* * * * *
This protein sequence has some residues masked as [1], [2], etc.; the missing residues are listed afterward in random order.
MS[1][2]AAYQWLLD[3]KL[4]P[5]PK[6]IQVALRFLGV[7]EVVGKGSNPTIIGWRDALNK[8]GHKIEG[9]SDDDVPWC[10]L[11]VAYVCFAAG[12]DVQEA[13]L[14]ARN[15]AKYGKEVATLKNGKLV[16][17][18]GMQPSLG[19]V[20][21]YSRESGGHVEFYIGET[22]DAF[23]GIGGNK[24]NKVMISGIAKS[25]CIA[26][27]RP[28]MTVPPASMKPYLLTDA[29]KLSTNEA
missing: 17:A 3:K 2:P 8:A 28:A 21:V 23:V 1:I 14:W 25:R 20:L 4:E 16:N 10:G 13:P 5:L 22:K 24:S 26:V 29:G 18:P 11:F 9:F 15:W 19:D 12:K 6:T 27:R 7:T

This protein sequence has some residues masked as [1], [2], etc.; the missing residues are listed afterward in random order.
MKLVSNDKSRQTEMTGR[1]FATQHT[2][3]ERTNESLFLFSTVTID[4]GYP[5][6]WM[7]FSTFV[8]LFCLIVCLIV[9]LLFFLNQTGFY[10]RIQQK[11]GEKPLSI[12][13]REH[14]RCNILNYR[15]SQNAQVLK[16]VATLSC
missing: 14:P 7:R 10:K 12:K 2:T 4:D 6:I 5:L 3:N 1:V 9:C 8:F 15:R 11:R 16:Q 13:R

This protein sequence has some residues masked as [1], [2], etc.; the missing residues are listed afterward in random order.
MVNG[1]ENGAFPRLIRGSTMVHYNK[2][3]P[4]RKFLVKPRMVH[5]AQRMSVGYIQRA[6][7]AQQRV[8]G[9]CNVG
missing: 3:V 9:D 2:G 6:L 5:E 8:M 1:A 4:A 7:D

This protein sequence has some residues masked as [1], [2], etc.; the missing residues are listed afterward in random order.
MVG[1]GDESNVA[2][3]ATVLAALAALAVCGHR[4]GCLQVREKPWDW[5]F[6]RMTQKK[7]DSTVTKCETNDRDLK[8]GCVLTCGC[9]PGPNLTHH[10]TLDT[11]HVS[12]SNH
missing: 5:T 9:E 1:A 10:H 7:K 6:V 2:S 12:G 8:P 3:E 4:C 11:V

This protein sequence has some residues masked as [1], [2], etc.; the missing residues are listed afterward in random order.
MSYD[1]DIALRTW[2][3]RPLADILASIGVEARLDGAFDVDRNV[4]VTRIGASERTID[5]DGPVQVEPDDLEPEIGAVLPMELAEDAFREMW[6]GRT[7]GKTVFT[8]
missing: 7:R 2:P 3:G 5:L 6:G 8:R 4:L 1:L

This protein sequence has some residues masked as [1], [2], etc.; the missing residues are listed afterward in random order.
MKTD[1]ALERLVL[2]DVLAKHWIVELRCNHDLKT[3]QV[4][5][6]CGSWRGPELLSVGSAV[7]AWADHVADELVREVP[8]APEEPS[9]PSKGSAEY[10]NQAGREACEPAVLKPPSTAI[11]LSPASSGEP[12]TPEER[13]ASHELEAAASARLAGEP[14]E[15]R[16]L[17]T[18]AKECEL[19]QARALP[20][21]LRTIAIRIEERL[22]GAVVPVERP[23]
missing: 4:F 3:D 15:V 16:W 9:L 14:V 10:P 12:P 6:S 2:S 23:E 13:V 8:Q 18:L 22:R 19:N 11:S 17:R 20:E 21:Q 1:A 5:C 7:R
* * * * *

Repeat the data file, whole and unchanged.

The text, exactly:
This protein sequence has some residues masked as [1], [2], etc.; the missing residues are listed afterward in random order.
MS[1][2]AAYQWLLD[3]KL[4]P[5]PK[6]IQVALRFLGV[7]EVVGKGSNPTIIGWRDALNK[8]GHKIEG[9]SDDDVPWC[10]L[11]VAYVCFAAG[12]DVQEA[13]L[14]ARN[15]AKYGKEVATLKNGKLV[16][17][18]GMQPSLG[19]V[20][21]YSRESGGHVEFYIGET[22]DAF[23]GIGGNK[24]NKVMISGIAKS[25]CIA[26][27]RP[28]MTVPPASMKPYLLTDA[29]KLSTNEA
missing: 17:A 3:K 2:P 8:A 28:A 21:V 23:V 1:I 14:W 25:R 20:L 4:E 16:N 10:G 13:P 5:L 22:K 24:S 26:V 29:G 18:P 11:F 9:F 15:W 19:D 12:K 6:T 27:R 7:T

This protein sequence has some residues masked as [1], [2], etc.; the missing residues are listed afterward in random order.
MKLVSNDKSRQTEMTGR[1]FATQHT[2][3]ERTNESLFLFSTVTID[4]GYP[5][6]WM[7]FSTFV[8]LFCLIVCLIV[9]LLFFLNQTGFY[10]RIQQK[11]GEKPLSI[12][13]REH[14]RCNILNYR[15]SQNAQVLK[16]VATLSC
missing: 14:P 7:R 10:K 12:K 2:T 4:D 6:I 5:L 3:N 1:V 9:C 8:F 15:R 11:R 16:Q 13:R

This protein sequence has some residues masked as [1], [2], etc.; the missing residues are listed afterward in random order.
MVNG[1]ENGAFPRLIRGSTMVHYNK[2][3]P[4]RKFLVKPRMVH[5]AQRMSVGYIQRA[6][7]AQQRV[8]G[9]CNVG
missing: 3:V 9:D 2:G 6:L 5:E 8:M 1:A 4:A 7:D

This protein sequence has some residues masked as [1], [2], etc.; the missing residues are listed afterward in random order.
MVG[1]GDESNVA[2][3]ATVLAALAALAVCGHR[4]GCLQVREKPWDW[5]F[6]RMTQKK[7]DSTVTKCETNDRDLK[8]GCVLTCGC[9]PGPNLTHH[10]TLDT[11]HVS[12]SNH
missing: 5:T 9:E 1:A 10:H 7:K 6:V 2:S 12:G 8:P 3:E 4:C 11:V

This protein sequence has some residues masked as [1], [2], etc.; the missing residues are listed afterward in random order.
MSYD[1]DIALRTW[2][3]RPLADILASIGVEARLDGAFDVDRNV[4]VTRIGASERTID[5]DGPVQVEPDDLEPEIGAVLPMELAEDAFREMW[6]GRT[7]GKTVFT[8]
missing: 7:R 2:P 3:G 5:L 6:G 8:R 4:L 1:L

This protein sequence has some residues masked as [1], [2], etc.; the missing residues are listed afterward in random order.
MKTD[1]ALERLVL[2]DVLAKHWIVELRCNHDLKT[3]QV[4][5][6]CGSWRGPELLSVGSAV[7]AWADHVADELVREVP[8]APEEPS[9]PSKGSAEY[10]NQAGREACEPAVLKPPSTAI[11]LSPASSGEP[12]TPEER[13]ASHELEAAASARLAGEP[14]E[15]R[16]L[17]T[18]AKECEL[19]QARALP[20][21]LRTIAIRIEERL[22]GAVVPVERP[23]
missing: 4:F 3:D 15:V 16:W 9:L 14:V 10:P 12:P 6:S 2:S 23:E 13:V 8:Q 18:L 22:R 19:N 11:S 17:R 20:E 21:Q 1:A 5:C 7:R